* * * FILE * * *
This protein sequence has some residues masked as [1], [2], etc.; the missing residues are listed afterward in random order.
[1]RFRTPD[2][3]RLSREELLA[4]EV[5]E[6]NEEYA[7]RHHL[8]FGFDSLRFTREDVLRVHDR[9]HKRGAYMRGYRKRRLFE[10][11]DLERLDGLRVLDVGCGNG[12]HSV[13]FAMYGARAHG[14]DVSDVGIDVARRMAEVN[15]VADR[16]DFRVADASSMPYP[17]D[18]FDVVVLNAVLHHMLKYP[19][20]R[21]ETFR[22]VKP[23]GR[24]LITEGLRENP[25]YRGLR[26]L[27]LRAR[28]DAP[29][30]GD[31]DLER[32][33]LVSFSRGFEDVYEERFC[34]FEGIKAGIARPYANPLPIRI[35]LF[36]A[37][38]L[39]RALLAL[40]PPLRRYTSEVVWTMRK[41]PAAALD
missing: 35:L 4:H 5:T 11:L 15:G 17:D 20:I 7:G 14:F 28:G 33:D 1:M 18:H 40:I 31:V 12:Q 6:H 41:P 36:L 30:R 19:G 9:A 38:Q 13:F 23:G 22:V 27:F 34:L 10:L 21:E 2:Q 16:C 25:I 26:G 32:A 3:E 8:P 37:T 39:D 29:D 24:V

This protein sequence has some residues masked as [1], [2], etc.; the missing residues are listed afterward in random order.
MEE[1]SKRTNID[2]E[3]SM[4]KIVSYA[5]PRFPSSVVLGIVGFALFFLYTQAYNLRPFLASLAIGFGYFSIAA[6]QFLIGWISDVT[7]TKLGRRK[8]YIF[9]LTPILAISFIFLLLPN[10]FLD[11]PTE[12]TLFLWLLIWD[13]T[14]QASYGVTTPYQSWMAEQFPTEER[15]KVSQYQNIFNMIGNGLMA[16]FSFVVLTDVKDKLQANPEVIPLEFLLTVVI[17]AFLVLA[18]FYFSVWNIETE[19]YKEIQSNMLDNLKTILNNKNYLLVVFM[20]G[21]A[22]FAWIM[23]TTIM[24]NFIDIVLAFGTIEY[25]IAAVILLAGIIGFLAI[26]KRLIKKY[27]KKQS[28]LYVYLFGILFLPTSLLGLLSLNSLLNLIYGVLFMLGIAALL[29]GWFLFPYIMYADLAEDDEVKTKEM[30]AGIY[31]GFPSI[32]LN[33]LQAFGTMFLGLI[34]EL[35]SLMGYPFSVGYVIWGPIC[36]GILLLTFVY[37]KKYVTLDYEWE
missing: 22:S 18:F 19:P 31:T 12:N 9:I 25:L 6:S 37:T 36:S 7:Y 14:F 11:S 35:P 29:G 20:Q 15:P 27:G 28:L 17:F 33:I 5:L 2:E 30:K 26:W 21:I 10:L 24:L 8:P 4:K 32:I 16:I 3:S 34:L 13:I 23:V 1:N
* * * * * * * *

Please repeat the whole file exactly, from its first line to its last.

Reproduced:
This protein sequence has some residues masked as [1], [2], etc.; the missing residues are listed afterward in random order.
[1]RFRTPD[2][3]RLSREELLA[4]EV[5]E[6]NEEYA[7]RHHL[8]FGFDSLRFTREDVLRVHDR[9]HKRGAYMRGYRKRRLFE[10][11]DLERLDGLRVLDVGCGNG[12]HSV[13]FAMYGARAHG[14]DVSDVGIDVARRMAEVN[15]VADR[16]DFRVADASSMPYP[17]D[18]FDVVVLNAVLHHMLKYP[19][20]R[21]ETFR[22]VKP[23]GR[24]LITEGLRENP[25]YRGLR[26]L[27]LRAR[28]DAP[29][30]GD[31]DLER[32][33]LVSFSRGFEDVYEERFC[34]FEGIKAGIARPYANPLPIRI[35]LF[36]A[37][38]L[39]RALLAL[40]PPLRRYTSEVVWTMRK[41]PAAALD
missing: 35:L 4:H 5:T 11:L 15:G 17:D 20:I 7:G 14:F 28:G 33:D 1:M 18:H 40:I 31:V 12:Q 6:H 41:P 36:L 30:R 19:G 9:A 38:Q 13:F 23:G 22:V 27:F 34:L 10:L 21:E 2:Q 16:C 25:I 26:G 32:A 3:E 8:P 37:T 39:D 29:D 24:V

This protein sequence has some residues masked as [1], [2], etc.; the missing residues are listed afterward in random order.
MEE[1]SKRTNID[2]E[3]SM[4]KIVSYA[5]PRFPSSVVLGIVGFALFFLYTQAYNLRPFLASLAIGFGYFSIAA[6]QFLIGWISDVT[7]TKLGRRK[8]YIF[9]LTPILAISFIFLLLPN[10]FLD[11]PTE[12]TLFLWLLIWD[13]T[14]QASYGVTTPYQSWMAEQFPTEER[15]KVSQYQNIFNMIGNGLMA[16]FSFVVLTDVKDKLQANPEVIPLEFLLTVVI[17]AFLVLA[18]FYFSVWNIETE[19]YKEIQSNMLDNLKTILNNKNYLLVVFM[20]G[21]A[22]FAWIM[23]TTIM[24]NFIDIVLAFGTIEY[25]IAAVILLAGIIGFLAI[26]KRLIKKY[27]KKQS[28]LYVYLFGILFLPTSLLGLLSLNSLLNLIYGVLFMLGIAALL[29]GWFLFPYIMYADLAEDDEVKTKEM[30]AGIY[31]GFPSI[32]LN[33]LQAFGTMFLGLI[34]EL[35]SLMGYPFSVGYVIWGPIC[36]GILLLTFVY[37]KKYVTLDYEWE
missing: 22:S 18:F 19:P 31:T 12:N 9:I 25:L 6:S 37:T 36:S 7:Y 14:F 11:S 35:P 29:G 20:Q 15:P 27:G 28:L 17:F 33:I 5:L 2:E 30:K 26:W 21:I 10:L 24:L 8:P 4:K 32:I 16:I 3:S 34:L 13:I 23:V 1:N